By Hillel Aron
By Joseph Tsidulko
By Patrick Range McDonald
By David Futch
By Hillel Aron
By Dennis Romero
By Jill Stewart
By Dennis Romero
Photo by Virginia Lee Hunter
IN THE THREE DECADES SINCE ROE V. WADEdetermined that women in the United States had a right to safe and legal abortion on request, the anti-abortion movement has used the photographed image of an embryo as an emotional counterpoint to reproductive choice. Floating in amniotic fluid or mangled on the steel table of the abortion clinic, the large-headed, curled being, frozen in time, was meant to alarm all of us who might voluntarily terminate a pregnancy: Blown up to grown-infant proportions, the otherwise pea-size creature looks much like a sleeping baby, eyes shut tight, thumb close to lips, laid on its side as if about to burp up a mother's milk. After the ninth week, the fetus even has fingertips, a detail opponents of abortion made sure we all knew.
But the image was with us before the fight was on. The first stunning photographs of the near-mythic creature ensconced in the womb came from a Swedish photographer named Lennart Nilsson, who spent seven years painstakingly documenting the various stages of life from zygote to fetus. In a 1965 issue of Lifemagazine, Nilsson unveiled the first results of his work, in a series of photographs depicting "The Drama of Life Before Birth." Almost right away, the images took on a political burden, although at first the politics were subtle, and not necessarily intentional. As Karen Newman points out in her book, Fetal Positions: Individuals, Science, Visuality, the magazine's editors loaded the "portraits" with vocabulary that betrayed their ideology: "The word portrait," she wrote, "defined in Webster's as 'a painting or photograph etc. of a person, especially of his face,' makes a claim from the outset for fetal personhood."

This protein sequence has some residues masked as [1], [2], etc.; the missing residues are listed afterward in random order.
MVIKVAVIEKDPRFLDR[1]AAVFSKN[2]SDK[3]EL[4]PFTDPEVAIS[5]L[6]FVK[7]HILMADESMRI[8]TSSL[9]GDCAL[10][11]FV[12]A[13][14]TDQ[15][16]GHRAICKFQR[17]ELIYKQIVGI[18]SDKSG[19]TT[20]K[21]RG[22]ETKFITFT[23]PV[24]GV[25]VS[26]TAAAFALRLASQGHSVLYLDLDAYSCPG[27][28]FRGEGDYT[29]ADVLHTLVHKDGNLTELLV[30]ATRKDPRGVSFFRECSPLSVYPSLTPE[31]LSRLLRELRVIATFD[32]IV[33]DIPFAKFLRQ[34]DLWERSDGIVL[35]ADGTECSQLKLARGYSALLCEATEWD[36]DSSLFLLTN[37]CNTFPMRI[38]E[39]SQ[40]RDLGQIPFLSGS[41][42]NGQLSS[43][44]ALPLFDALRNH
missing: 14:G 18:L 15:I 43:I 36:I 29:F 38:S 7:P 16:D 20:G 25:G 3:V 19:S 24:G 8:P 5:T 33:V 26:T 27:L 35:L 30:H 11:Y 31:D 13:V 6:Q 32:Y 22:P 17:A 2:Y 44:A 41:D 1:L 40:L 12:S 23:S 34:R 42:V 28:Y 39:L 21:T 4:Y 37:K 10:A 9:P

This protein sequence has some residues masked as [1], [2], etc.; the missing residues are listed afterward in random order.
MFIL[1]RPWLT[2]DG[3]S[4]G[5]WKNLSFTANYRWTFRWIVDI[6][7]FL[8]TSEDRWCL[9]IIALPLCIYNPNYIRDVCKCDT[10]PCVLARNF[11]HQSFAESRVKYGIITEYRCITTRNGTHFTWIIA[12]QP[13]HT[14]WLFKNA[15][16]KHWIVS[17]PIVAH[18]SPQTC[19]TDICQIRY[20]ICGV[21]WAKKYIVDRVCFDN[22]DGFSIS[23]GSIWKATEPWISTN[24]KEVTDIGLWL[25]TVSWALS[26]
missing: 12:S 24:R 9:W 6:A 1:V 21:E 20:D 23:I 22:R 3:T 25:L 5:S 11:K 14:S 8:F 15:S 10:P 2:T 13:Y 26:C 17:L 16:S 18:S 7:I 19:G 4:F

Lifeexplicitly presented the images as a marvel of the natural world, not an argument against abortion, but by doing so the magazine released the images into the wild, to be used by whoever had use for them. And as the anti-abortion movement gathered momentum in the '80s, the artistically rendered contents of the fertilized egg turned from wonder to icon: Fetuses and embryos were paraded on placards, bumper stickers and buttons so unrelentingly that the shape of this tiny seed of life became, for many of us who came of age in the late '70s and '80s, little more than a lapel-pin emblem of the anti-abortion movement, as separated from its biological reality as it is from the woman's body that carries it. Encrusted with a political hysteria that has little to do with genuine respect for human life, the embryo has lost much of its power to amaze us. Until I sat down recently and stared at Nilsson's photographs, I'd forgotten what a thrill it is to behold this being in its very earliest stages of development, perfectly situated in its amniotic bliss, a suggestion of every human feature etched in its contours. I am clinically fascinated as well as moved: It is a creature of remarkable symmetry and adaptation. It is a miracle.